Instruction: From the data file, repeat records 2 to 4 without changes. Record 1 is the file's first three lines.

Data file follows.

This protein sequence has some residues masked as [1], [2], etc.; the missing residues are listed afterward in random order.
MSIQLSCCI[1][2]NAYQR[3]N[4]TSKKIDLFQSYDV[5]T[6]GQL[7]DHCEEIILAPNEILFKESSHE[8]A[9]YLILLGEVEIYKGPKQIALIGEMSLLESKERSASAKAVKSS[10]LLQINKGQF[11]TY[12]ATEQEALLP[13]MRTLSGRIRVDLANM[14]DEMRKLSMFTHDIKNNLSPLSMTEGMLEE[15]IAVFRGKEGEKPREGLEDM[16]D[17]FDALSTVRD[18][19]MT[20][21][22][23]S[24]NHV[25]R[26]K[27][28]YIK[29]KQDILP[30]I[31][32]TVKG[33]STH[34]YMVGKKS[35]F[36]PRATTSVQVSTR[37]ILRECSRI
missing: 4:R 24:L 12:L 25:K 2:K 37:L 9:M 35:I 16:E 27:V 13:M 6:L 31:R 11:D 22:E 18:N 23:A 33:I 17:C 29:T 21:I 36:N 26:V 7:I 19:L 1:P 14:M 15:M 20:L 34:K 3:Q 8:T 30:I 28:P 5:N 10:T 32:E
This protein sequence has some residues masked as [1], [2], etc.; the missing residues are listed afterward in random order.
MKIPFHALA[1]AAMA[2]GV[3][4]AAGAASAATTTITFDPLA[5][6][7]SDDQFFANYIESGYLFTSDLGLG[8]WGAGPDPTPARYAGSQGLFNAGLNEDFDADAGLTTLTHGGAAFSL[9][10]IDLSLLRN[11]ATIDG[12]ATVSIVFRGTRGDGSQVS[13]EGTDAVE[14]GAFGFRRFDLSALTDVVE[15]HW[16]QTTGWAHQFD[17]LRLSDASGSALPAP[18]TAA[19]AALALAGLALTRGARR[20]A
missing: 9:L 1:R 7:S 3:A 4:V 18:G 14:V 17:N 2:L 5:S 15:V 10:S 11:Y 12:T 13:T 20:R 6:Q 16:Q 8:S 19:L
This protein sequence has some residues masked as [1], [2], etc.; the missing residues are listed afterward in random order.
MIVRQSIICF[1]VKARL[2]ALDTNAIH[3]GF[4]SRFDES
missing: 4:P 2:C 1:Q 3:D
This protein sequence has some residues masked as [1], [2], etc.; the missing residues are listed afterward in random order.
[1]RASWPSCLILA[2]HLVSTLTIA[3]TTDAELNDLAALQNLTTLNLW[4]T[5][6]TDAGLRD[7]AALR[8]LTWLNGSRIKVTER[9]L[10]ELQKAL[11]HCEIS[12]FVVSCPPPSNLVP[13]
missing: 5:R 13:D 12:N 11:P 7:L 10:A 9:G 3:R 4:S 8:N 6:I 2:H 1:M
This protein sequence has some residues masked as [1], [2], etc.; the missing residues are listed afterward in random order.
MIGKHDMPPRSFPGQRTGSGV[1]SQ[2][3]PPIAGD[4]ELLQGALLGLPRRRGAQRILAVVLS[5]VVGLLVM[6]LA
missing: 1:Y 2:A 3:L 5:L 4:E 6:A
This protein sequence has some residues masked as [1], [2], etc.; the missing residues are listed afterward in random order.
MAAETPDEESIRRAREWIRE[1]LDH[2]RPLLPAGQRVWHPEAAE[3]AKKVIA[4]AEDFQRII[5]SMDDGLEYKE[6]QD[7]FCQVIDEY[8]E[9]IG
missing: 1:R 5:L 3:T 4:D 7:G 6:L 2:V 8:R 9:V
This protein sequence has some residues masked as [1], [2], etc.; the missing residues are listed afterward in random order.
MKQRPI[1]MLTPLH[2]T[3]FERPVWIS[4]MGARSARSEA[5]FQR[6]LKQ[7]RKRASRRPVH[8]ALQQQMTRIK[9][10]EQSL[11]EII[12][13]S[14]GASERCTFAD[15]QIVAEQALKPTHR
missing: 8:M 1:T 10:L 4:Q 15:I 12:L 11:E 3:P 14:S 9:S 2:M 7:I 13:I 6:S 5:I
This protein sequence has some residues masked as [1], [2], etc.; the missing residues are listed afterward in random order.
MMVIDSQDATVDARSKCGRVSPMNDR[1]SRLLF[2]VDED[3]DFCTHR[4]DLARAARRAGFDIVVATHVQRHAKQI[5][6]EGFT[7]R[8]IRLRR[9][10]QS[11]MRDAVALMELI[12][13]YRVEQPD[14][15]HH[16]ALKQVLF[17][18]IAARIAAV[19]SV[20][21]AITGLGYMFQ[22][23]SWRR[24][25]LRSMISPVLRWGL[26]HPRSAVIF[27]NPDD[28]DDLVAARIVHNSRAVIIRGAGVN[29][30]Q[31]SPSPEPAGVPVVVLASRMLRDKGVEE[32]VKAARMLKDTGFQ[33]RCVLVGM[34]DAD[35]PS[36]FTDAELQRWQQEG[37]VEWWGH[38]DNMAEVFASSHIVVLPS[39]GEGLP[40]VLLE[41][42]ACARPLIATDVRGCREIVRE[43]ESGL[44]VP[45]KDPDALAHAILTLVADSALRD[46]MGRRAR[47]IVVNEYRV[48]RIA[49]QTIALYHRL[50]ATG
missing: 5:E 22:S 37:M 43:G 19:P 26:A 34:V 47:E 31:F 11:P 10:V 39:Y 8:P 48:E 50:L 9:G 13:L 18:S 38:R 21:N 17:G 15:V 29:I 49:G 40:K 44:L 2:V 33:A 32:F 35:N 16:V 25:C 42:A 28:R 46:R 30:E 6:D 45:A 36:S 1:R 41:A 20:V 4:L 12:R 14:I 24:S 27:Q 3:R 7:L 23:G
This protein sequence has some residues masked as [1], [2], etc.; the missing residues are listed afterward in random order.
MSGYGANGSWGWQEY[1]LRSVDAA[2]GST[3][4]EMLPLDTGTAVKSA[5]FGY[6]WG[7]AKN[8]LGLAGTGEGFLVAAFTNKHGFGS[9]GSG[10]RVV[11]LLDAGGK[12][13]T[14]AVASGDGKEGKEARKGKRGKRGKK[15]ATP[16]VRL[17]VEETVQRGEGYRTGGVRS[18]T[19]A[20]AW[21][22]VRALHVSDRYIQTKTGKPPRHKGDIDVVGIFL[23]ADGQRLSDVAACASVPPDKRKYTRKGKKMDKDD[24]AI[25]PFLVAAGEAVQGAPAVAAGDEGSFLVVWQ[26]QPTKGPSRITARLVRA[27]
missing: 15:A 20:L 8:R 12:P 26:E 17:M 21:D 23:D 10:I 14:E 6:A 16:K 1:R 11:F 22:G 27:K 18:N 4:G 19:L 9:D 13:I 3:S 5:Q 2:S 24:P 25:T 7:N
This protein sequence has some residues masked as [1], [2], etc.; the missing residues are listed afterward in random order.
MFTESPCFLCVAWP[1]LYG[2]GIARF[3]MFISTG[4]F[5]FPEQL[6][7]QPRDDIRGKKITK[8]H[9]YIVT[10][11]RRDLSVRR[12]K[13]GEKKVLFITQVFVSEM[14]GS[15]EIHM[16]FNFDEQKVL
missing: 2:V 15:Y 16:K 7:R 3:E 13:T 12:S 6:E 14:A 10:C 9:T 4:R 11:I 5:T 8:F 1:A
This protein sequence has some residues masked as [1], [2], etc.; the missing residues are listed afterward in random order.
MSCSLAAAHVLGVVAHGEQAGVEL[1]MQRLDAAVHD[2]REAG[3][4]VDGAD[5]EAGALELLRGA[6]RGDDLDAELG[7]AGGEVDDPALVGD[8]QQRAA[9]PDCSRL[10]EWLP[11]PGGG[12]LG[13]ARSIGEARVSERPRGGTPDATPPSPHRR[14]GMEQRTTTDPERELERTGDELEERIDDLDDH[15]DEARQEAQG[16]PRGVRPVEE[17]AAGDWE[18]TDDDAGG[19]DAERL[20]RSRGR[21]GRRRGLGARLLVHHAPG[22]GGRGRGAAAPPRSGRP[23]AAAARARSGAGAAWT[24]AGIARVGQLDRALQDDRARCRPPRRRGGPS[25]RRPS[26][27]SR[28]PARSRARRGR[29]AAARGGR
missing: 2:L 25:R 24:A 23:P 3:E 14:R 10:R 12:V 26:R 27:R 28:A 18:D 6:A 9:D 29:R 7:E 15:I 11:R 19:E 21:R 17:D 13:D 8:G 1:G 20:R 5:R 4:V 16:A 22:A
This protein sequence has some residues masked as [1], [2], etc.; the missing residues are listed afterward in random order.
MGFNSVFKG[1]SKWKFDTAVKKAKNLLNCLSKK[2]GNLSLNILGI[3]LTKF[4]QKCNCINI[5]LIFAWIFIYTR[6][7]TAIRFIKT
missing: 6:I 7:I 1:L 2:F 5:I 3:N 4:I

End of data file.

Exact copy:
This protein sequence has some residues masked as [1], [2], etc.; the missing residues are listed afterward in random order.
MKIPFHALA[1]AAMA[2]GV[3][4]AAGAASAATTTITFDPLA[5][6][7]SDDQFFANYIESGYLFTSDLGLG[8]WGAGPDPTPARYAGSQGLFNAGLNEDFDADAGLTTLTHGGAAFSL[9][10]IDLSLLRN[11]ATIDG[12]ATVSIVFRGTRGDGSQVS[13]EGTDAVE[14]GAFGFRRFDLSALTDVVE[15]HW[16]QTTGWAHQFD[17]LRLSDASGSALPAP[18]TAA[19]AALALAGLALTRGARR[20]A
missing: 9:L 1:R 7:S 3:A 4:V 18:G 14:V 17:N 2:L 5:S 15:V 10:S 11:Y 12:T 13:T 20:R 6:Q 16:Q 8:S 19:L
This protein sequence has some residues masked as [1], [2], etc.; the missing residues are listed afterward in random order.
MIVRQSIICF[1]VKARL[2]ALDTNAIH[3]GF[4]SRFDES
missing: 4:P 2:C 1:Q 3:D
This protein sequence has some residues masked as [1], [2], etc.; the missing residues are listed afterward in random order.
[1]RASWPSCLILA[2]HLVSTLTIA[3]TTDAELNDLAALQNLTTLNLW[4]T[5][6]TDAGLRD[7]AALR[8]LTWLNGSRIKVTER[9]L[10]ELQKAL[11]HCEIS[12]FVVSCPPPSNLVP[13]
missing: 5:R 13:D 12:N 11:P 7:L 10:A 9:G 3:R 4:S 8:N 6:I 2:H 1:M